Over the last two decades I’ve helped hundreds of brands navigate the wonderful (and sometimes seedy and terrifying) world of direct response marketing. It’s exciting to see quality companies come into the industry with innovative products and ideas, but equally distressing to see many of them fail. Despite my and many other expert’s best consul and efforts, a large percentage of the Fortune 500 have difficulty implementing successful direct strategies. Perhaps it has something to do with the heritage of direct versus the necessary entrenched bureaucracy of most mega-corporations. Direct is all about scrappy, efficient marketing, salesmanship, testing to success, and measurement based on performance. Conversely, the traditional agency world has convinced corporate America that advertising is really about voodoo exposure ratings, obscure and often unintelligible creative genius, and hopefully a Super Bowl spot.
OK, perhaps it is professional suicide to write a column that mentions “client” and “stupid” in the same title, but I am continually disturbed by the fact that many great companies that could utilize direct as a valuable part of their advertising and marketing mix make the same mistakes. Unlike the traditional agency model that hits clients with huge fees on the front end and then develop unaccountable systems designed to make it difficult to get fired, a direct agency’s compensation is typically tied the client’s profitability. So we take it personally when mistakes destroy both our bottom lines. Here are a few of the most common “stupid client tricks” I see repeated:
Allow the brand agency to manage the direct campaign. This is akin to having Jennifer Aniston manage Angelina Jolie’s career. Brand agencies not only don’t understand how direct works, but by their very nature they are opposed to it on multiple levels.
Failing to identify and stick to clear objectives for the campaign. Direct is all about measurement. What is the goal, and how will we identify and measure success? Corporations are often shifting objectives so quickly that it is difficult to establish and stick to a single goal. Many clients enter the industry without a clear vision of what they want to achieve, and consequently never know if they are successful.
The consultant conundrum. Companies new to the industry often seek the assistance of consultants. While there are a handful of experts that can be of great assistance, many of the so-called direct experts have not been active in the business for years, or have very limited hands-on experience. Direct is incredibly dynamic and changes on a monthly basis, so if your consultant’s most credentials are more than a year old, they are probably out of touch with the industry. It is common to claim unjustified credit for successes. If you elect to use a consultant, check them out in-depth to make sure they are current in the industry and that their stated credentials are real. Make sure you know how they are compensated. A consultant that takes “referral fees” from vendors might not have your best interests at heart. If you choose the right agency, chances are that you won’t need a consultant.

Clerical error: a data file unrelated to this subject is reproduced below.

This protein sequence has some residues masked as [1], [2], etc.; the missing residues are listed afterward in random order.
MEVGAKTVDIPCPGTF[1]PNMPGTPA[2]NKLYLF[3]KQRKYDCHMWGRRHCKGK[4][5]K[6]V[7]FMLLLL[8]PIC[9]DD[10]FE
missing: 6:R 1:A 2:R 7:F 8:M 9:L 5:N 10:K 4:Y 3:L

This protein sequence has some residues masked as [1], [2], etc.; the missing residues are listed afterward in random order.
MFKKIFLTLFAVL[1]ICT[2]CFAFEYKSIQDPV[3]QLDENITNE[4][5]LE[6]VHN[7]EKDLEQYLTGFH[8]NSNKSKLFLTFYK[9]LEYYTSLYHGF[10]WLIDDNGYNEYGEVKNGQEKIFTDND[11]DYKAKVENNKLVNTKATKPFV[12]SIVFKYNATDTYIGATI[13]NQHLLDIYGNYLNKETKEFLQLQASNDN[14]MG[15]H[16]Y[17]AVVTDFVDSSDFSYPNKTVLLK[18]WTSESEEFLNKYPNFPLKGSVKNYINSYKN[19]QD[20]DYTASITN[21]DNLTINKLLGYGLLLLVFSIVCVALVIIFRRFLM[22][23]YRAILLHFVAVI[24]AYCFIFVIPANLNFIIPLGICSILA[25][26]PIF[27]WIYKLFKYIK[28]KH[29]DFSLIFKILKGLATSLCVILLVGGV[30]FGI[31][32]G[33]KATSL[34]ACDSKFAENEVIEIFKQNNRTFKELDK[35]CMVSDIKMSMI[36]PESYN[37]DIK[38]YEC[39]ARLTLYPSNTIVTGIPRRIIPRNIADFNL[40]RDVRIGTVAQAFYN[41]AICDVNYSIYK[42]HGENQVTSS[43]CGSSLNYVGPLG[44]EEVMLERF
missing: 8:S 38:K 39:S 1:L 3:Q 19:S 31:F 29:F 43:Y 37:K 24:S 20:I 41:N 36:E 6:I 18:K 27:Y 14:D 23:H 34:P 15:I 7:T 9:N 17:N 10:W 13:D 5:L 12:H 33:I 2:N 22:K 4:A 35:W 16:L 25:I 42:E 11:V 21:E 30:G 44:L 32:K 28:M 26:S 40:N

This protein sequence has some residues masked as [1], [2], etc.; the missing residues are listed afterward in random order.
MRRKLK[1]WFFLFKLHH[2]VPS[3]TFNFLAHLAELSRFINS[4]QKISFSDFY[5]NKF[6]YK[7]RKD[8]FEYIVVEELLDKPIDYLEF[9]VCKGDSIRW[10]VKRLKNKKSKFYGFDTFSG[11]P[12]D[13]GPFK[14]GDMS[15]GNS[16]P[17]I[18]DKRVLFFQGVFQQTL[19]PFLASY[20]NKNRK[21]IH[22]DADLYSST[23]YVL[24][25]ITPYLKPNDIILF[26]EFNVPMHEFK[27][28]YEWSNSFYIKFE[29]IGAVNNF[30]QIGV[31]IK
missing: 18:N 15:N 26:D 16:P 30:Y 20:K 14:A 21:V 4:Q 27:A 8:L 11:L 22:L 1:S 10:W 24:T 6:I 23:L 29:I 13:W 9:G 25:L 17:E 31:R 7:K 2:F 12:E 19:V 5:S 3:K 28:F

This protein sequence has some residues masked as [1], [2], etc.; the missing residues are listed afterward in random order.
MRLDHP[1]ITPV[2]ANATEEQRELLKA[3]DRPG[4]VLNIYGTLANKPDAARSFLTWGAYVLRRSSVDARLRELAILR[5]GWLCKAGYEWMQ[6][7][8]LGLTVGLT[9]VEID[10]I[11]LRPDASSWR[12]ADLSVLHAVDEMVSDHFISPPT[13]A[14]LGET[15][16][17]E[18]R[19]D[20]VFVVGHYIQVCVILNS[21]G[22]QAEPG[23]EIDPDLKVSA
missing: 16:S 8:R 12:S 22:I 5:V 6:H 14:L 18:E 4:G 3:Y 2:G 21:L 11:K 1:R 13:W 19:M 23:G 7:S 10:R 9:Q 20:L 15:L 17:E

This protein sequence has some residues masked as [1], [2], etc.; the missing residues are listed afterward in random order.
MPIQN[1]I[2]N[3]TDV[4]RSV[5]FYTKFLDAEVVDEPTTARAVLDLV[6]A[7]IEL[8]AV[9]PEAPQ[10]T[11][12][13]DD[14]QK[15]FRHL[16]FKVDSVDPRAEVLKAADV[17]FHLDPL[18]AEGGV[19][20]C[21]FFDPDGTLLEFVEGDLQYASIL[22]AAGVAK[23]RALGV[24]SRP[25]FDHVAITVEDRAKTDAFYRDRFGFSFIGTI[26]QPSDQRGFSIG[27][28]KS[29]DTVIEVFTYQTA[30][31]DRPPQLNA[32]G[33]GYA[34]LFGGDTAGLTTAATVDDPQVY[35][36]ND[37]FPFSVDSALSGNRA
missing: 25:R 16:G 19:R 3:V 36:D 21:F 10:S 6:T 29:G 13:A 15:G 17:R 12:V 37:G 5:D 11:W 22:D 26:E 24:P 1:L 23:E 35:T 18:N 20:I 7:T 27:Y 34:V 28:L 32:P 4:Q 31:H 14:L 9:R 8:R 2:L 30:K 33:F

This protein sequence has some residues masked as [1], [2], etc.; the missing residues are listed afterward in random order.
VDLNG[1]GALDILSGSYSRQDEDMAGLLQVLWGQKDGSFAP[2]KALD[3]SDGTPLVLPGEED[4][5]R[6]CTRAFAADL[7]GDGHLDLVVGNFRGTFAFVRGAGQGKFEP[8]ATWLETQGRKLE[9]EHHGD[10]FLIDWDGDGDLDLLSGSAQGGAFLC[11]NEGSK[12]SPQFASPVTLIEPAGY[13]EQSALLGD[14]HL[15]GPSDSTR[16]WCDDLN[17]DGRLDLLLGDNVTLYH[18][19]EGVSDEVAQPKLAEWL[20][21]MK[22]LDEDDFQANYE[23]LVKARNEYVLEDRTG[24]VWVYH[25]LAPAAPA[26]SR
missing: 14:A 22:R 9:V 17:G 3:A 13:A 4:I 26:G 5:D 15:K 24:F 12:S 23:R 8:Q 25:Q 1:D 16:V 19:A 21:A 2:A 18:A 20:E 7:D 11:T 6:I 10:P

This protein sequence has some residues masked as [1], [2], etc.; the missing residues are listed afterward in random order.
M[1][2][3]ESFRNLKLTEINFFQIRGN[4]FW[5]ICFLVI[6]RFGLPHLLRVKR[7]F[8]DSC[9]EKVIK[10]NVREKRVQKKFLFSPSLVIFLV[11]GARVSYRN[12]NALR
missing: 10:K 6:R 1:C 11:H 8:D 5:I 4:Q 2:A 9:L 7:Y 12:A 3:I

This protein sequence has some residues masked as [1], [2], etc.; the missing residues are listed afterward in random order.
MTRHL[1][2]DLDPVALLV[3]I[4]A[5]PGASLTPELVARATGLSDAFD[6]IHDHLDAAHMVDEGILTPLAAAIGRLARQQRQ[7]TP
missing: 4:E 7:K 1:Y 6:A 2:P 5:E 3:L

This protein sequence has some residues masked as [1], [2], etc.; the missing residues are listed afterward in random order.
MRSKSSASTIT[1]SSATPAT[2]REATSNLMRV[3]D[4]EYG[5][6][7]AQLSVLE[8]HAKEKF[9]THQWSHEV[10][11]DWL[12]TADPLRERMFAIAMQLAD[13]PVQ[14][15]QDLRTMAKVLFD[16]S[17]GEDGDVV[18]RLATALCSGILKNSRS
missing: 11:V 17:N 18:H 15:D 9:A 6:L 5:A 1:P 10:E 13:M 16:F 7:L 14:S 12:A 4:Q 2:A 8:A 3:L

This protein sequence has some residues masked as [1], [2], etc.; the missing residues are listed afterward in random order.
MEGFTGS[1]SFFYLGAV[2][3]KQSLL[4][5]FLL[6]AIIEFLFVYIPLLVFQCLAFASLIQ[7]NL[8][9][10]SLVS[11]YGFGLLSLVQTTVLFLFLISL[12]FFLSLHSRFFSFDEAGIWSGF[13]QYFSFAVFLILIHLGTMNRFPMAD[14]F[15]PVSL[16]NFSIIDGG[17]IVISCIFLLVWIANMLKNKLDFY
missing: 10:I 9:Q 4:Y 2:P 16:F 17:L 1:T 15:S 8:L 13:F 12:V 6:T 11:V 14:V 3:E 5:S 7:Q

Utilize brand research to make direct decisions. Clients frequently want to fall back to their brand research to make creative and strategic decisions regarding their direct efforts. While product and demographic research can be helpful in constructing offers and the product pitch, it is largely useless as a predictor of success in direct. A focus group environment does not equate to grabbing a consumer and enticing them to buy. There is no replacement for live testing.
Back-end mismanagement. Proper telemarketing, web, and customer service management, and fast and accurate reporting from all response channels are essential to a successful campaign. Yet a high percentage of clients insist on using their in-house resources that typically cannot handle the spikes and peculiarities of direct. The agency needs fast and accurate response data to optimize media. Without it, you waste money.
Analysis Paralysis. I often see very appropriate products for direct fail because of corporate bureaucracy. Sometimes they are even successful during the test, but never roll out due to internal issues. Direct is a fast-paced marketing channel that involves testing and changing to optimize the campaign. If your corporate structure does not allow for a bit of internal entrepreneurship, then the format might not be appropriate for your company.
Spending based on budget – not results. The beauty of direct is in the immediate response data. When successful marketers hit goals, they keep spending as long as they stay within the ROI target. They never establish fixed budgets that would be too much if they were unsuccessful and too little if they have a hit.
Working with the right resources and really heeding your direct agency’s advice assures that a client doesn’t make the above mistakes. The power of direct is its accountability, and when properly set-up and orchestrated everyone is incentivized to make the client successful.